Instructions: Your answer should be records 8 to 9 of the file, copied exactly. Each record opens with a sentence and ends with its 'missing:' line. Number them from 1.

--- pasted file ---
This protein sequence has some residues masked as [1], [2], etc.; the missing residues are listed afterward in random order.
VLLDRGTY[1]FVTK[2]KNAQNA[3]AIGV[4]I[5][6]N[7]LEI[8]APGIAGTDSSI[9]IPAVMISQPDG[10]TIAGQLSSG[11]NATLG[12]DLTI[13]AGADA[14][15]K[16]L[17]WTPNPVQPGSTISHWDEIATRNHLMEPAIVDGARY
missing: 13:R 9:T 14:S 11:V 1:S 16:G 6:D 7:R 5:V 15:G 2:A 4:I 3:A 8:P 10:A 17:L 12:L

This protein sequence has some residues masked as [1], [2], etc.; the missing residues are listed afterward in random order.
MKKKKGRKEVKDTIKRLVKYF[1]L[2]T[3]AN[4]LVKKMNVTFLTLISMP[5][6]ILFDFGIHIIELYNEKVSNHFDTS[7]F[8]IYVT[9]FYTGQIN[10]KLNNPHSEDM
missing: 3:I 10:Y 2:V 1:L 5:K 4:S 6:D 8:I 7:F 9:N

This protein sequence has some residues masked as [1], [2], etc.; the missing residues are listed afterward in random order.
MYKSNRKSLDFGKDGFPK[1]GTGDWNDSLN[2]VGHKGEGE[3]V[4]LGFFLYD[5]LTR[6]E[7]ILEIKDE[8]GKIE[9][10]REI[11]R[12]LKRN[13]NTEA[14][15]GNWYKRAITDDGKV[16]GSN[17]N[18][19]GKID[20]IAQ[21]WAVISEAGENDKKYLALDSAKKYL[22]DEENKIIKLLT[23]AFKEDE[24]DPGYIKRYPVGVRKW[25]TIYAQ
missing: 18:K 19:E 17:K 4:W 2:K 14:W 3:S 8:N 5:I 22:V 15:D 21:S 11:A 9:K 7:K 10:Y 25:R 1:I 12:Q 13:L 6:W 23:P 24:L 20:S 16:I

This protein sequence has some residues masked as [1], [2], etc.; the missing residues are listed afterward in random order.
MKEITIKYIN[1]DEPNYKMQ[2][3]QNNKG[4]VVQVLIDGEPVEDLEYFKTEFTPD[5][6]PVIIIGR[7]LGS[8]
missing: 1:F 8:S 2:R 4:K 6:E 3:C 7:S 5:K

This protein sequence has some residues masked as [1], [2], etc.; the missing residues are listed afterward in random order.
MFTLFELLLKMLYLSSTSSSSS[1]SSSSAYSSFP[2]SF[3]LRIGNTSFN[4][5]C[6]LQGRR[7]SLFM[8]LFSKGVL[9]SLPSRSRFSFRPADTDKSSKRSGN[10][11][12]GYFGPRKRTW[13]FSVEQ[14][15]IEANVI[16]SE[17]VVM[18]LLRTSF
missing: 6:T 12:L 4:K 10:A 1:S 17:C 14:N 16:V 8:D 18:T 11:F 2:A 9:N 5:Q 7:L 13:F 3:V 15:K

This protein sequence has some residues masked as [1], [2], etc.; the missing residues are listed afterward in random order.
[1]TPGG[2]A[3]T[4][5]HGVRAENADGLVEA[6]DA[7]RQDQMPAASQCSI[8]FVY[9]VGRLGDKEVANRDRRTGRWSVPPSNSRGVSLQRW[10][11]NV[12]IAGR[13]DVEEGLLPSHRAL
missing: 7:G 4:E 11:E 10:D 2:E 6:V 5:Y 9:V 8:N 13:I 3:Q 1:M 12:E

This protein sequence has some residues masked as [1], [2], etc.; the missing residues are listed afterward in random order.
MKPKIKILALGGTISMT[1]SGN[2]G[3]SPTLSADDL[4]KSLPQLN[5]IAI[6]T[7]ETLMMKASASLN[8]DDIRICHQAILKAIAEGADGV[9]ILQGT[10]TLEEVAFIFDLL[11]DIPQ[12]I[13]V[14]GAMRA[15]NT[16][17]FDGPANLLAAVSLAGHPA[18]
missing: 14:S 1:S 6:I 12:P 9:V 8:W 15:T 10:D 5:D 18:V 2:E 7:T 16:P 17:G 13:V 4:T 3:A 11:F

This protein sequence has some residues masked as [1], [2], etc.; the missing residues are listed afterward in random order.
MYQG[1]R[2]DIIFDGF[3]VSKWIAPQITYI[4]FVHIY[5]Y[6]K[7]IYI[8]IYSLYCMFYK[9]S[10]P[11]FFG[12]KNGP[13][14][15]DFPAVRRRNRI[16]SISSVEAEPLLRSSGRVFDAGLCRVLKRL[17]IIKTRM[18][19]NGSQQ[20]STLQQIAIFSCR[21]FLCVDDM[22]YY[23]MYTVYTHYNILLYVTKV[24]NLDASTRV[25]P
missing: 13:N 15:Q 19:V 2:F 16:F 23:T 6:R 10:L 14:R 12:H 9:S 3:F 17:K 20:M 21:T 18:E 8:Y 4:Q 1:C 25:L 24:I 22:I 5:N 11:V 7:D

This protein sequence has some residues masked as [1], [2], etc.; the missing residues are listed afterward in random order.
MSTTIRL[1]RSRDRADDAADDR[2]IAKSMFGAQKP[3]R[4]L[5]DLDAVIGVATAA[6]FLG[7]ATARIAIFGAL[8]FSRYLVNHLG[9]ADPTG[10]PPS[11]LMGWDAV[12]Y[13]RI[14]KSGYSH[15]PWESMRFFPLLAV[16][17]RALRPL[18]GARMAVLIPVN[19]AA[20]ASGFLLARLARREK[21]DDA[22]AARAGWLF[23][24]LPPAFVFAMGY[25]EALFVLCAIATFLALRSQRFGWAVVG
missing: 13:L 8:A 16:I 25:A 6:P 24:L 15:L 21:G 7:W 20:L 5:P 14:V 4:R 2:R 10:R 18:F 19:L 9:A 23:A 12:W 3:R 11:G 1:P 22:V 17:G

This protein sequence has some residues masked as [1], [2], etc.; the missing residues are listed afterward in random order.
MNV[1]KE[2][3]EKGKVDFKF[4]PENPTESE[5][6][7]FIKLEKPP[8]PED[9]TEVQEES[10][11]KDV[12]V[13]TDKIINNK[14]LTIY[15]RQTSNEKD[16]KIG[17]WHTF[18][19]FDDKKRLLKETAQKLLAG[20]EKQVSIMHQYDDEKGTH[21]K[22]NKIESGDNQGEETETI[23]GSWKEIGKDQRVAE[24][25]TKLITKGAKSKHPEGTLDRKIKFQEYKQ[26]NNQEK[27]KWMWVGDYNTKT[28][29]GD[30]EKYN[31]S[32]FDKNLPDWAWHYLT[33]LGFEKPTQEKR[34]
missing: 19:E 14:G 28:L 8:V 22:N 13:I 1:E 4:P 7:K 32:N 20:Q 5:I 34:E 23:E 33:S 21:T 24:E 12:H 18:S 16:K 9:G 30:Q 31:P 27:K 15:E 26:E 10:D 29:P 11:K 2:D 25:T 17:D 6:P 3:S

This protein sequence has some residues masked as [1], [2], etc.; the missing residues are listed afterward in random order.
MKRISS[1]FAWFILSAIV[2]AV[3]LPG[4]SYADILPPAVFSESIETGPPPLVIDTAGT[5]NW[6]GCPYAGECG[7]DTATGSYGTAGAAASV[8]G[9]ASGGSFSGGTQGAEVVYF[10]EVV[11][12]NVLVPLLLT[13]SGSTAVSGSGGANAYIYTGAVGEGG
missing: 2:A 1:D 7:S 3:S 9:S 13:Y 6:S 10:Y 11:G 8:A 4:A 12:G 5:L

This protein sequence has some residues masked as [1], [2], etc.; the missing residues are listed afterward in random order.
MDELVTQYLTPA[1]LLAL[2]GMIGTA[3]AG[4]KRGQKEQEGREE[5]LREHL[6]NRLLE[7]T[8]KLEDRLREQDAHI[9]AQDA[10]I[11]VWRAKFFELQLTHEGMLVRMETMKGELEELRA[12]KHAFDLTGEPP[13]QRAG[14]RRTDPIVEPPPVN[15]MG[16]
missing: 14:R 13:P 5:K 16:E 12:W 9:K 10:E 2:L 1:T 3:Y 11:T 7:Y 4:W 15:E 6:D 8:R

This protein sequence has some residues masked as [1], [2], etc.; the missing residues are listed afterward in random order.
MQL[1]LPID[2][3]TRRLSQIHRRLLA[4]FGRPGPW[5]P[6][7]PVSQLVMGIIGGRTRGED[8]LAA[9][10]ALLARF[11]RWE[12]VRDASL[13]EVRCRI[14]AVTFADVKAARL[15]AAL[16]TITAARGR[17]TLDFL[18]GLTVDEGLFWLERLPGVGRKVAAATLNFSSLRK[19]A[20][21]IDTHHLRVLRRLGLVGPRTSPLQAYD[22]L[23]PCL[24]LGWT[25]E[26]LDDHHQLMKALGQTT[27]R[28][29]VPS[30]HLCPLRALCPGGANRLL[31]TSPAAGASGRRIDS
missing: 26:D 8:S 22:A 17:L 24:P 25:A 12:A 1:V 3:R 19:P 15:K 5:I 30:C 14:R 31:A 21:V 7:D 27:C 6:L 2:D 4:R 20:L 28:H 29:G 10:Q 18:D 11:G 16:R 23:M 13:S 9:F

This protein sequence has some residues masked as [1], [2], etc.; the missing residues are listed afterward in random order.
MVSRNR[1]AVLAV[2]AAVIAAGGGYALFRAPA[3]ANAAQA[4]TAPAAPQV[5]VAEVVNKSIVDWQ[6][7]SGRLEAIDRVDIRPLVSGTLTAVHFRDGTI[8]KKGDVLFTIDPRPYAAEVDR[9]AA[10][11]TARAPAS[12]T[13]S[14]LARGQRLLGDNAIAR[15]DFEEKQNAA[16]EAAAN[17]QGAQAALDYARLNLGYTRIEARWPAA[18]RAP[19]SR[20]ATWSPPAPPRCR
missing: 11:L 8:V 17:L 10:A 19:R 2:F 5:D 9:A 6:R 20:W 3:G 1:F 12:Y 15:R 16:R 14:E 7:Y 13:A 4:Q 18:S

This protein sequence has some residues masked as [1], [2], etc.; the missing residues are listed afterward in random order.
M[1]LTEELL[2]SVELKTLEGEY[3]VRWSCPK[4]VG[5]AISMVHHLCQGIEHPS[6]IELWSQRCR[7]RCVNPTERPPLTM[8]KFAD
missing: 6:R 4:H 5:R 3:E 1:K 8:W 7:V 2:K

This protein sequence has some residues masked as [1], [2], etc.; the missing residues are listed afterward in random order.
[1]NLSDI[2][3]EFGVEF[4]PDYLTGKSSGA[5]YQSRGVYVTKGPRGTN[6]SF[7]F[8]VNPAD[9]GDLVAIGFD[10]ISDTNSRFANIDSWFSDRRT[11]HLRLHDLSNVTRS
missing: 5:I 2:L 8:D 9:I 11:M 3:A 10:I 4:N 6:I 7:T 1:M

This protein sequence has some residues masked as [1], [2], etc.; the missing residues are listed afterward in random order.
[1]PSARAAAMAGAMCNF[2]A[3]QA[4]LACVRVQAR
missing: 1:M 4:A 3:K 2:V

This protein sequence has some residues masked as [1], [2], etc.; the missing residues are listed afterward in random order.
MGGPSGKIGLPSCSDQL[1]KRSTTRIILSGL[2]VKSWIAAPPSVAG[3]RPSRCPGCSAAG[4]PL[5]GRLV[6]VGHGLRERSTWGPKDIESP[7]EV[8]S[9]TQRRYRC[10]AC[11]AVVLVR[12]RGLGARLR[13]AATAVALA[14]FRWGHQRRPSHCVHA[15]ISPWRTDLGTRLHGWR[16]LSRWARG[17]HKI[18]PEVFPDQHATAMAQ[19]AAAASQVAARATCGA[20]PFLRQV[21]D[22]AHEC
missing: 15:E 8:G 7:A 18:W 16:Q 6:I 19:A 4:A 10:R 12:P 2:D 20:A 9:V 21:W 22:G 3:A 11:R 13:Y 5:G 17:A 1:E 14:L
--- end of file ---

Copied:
This protein sequence has some residues masked as [1], [2], etc.; the missing residues are listed afterward in random order.
MYQG[1]R[2]DIIFDGF[3]VSKWIAPQITYI[4]FVHIY[5]Y[6]K[7]IYI[8]IYSLYCMFYK[9]S[10]P[11]FFG[12]KNGP[13][14][15]DFPAVRRRNRI[16]SISSVEAEPLLRSSGRVFDAGLCRVLKRL[17]IIKTRM[18][19]NGSQQ[20]STLQQIAIFSCR[21]FLCVDDM[22]YY[23]MYTVYTHYNILLYVTKV[24]NLDASTRV[25]P
missing: 13:N 15:Q 19:V 2:F 16:F 23:T 6:R 10:L 14:R 12:H 9:S 3:F 17:K 20:M 21:T 18:E 8:Y 4:Q 1:C 25:L 24:I 22:I 5:N 11:V 7:D

This protein sequence has some residues masked as [1], [2], etc.; the missing residues are listed afterward in random order.
MSTTIRL[1]RSRDRADDAADDR[2]IAKSMFGAQKP[3]R[4]L[5]DLDAVIGVATAA[6]FLG[7]ATARIAIFGAL[8]FSRYLVNHLG[9]ADPTG[10]PPS[11]LMGWDAV[12]Y[13]RI[14]KSGYSH[15]PWESMRFFPLLAV[16][17]RALRPL[18]GARMAVLIPVN[19]AA[20]ASGFLLARLARREK[21]DDA[22]AARAGWLF[23][24]LPPAFVFAMGY[25]EALFVLCAIATFLALRSQRFGWAVVG
missing: 13:L 8:A 16:I 25:A 6:P 24:L 15:L 21:G 7:W 20:L 5:P 14:V 4:R 2:R 10:R 18:F 19:L 9:A 23:A 12:W 3:R 11:G 1:P 22:V 17:G